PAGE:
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The story of the grape "Calaulisi"

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The story of the grape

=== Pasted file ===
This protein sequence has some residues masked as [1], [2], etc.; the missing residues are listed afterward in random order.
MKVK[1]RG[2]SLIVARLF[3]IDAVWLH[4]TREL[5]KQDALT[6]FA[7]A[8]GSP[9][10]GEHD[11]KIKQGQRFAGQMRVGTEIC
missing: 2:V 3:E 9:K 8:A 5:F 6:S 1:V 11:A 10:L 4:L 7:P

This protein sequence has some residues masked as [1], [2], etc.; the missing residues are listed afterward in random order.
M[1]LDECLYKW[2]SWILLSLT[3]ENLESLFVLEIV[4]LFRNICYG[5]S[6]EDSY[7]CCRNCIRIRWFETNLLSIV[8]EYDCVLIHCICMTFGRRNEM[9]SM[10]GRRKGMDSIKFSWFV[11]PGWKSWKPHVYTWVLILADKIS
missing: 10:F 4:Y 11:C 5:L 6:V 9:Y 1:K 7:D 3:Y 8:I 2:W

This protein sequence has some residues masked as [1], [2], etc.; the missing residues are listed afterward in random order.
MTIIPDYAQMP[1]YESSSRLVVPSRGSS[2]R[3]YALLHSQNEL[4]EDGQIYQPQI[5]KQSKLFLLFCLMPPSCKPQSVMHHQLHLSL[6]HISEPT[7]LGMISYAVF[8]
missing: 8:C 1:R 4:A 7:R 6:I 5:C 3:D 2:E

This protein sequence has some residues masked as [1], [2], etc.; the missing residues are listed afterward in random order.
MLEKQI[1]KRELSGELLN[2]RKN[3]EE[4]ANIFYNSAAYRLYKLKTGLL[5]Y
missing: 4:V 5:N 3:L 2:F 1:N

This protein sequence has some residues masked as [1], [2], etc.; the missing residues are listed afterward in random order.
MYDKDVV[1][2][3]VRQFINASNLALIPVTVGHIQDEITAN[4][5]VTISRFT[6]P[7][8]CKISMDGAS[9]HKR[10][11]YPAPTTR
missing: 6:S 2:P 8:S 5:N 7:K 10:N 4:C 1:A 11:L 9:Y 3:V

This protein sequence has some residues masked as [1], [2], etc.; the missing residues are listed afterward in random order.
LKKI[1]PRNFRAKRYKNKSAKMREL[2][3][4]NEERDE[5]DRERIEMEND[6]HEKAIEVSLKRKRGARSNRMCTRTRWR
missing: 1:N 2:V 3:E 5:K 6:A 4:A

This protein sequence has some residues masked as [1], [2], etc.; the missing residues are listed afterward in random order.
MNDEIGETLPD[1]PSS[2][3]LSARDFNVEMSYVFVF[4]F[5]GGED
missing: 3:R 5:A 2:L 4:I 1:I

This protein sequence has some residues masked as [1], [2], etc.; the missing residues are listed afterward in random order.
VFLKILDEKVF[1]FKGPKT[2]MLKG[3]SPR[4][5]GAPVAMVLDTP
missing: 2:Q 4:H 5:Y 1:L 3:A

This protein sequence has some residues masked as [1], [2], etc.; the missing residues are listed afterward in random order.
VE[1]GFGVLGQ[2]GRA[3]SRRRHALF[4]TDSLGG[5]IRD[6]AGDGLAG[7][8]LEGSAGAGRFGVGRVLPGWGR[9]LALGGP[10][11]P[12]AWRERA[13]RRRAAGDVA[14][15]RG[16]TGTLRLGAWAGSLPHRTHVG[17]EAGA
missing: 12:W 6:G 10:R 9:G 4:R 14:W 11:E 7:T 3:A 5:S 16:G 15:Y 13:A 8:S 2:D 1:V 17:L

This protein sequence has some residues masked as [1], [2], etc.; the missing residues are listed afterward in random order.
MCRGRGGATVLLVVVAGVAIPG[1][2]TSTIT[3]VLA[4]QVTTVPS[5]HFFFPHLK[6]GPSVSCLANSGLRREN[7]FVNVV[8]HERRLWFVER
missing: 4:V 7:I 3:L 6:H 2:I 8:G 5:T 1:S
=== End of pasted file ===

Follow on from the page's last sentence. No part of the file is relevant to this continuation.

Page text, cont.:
The name of the grape Nero d’Avola was born as "Calaulisi", mistranslated in Calabrese. "Calea" is a synonym of "Rracina" or grapes. "Aulisi" shows "Aula" that is the town of Avola in dialect. Ultimately Grape of Avola, or "Calea-Aulisi", and finally "Calaulisi". The origin of the name Nero d’Avola must to be contextualized in ancient times and is due to strictly commercial reasons. In fact, the merchants of the nineteenth century used it to their advantage the confusion on the synonym “Calabrese” because at the time the wines produced in Calabria enjoyed a better reputation than Sicilians. Although exporters of Sicilian wines in France found it easier to sell them as Calabrian wines, already in 1800 the red wines from grapes Nero d’ Avola in the Syracuse area had become highly sought by the same French traders, to give color and body to their wines. Particularly, the vineyards of Eastern Sicily express a Mediterranean flavor, rich of fruity and spicy notes. The leaf of Nero d’Avola is large, orbicular, entire. The bunch is medium, conical in shape, with a wing. The berries are medium-sized, oval-shaped. The skin is rather rich in bloom, blue in color, very resistant and of medium thickness. The training which favors are the espalier or the sapling. The production is smooth, and a short pruning is favourite. Very resistant to fungal diseases and bad weather. It gives a distinctly alcoholic wine, with good body and acidity. It is vinified alone or blended with other native Sicilians, generally Frappato of Vittoria or Nerello Mascalese. It’s in some DOC including Marsala, Santa Margherita di Belice, Cerasuolo, County Sclafani, Memphis, Sambuca di Sicilia, Eloro. Sometimes it is used with wines such as Merlot, Cabernet Sauvignon and especially with Syrah, combination which is giving excellent results. Today the wines Nero d’Avola are among the most popular in Italy and boast about 12.000 hectares of lands as the locations of Eloro, Noto and Pachino in the province of Syracuse.
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